From Project Syndicate China's leaders seem to believe that the 2008 economic crisis and the high costs of two foreign wars have left the U.S. in no position to exercise international leadership. That may explain China's recent foreign policy assertiveness, particularly in its dispute with Japan over control of the Senkaku/Diaoyu Islands, which could be intended to probe the strength of the U.S.-Japan alliance. Testing U.S. power in this way could prove to be a dangerous miscalculation.
So far, U.S. and East Asian leaders have done little beyond offering rhetorical support for the creation of multilateral security institutions. With the exception of the almost defunct six-party talks aimed at eliminating the nuclear threat posed by North Korea, Asia's powers refuse to be constrained by international rules or norms.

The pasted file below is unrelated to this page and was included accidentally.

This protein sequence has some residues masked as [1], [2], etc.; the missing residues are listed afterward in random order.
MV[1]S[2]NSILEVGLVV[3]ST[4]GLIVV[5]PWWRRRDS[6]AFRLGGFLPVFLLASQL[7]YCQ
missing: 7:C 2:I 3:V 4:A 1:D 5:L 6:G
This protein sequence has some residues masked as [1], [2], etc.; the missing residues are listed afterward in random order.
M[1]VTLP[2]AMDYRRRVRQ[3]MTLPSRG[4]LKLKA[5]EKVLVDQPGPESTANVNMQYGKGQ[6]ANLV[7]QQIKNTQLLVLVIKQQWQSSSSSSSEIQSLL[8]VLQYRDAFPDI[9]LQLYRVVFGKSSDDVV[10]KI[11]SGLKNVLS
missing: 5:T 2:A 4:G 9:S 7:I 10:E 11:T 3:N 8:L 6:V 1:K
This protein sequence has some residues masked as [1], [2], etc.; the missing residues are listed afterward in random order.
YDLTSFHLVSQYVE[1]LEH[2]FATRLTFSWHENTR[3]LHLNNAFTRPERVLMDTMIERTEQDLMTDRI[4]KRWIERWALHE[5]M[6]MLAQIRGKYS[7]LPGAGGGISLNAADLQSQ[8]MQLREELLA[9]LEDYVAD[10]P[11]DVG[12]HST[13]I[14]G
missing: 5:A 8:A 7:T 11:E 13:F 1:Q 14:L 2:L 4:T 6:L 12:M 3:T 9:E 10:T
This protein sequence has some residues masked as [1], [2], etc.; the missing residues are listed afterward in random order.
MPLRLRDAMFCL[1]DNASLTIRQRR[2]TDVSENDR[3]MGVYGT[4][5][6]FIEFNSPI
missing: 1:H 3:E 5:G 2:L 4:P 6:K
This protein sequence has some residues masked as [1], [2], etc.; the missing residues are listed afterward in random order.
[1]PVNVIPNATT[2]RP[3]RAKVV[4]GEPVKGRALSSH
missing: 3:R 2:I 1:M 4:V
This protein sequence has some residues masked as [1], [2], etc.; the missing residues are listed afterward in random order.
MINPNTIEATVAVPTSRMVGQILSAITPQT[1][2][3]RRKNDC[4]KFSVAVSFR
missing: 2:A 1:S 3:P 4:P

Instead, East Asia's leaders resort to realpolitik. Unfortunately, unlike Europe's 19th century political masterminds -- figures like Talleyrand, Metternich, Bismarck, and Disraeli -- who crafted durable international alliances, Asia lacks leaders willing and able to look beyond their narrow national interests.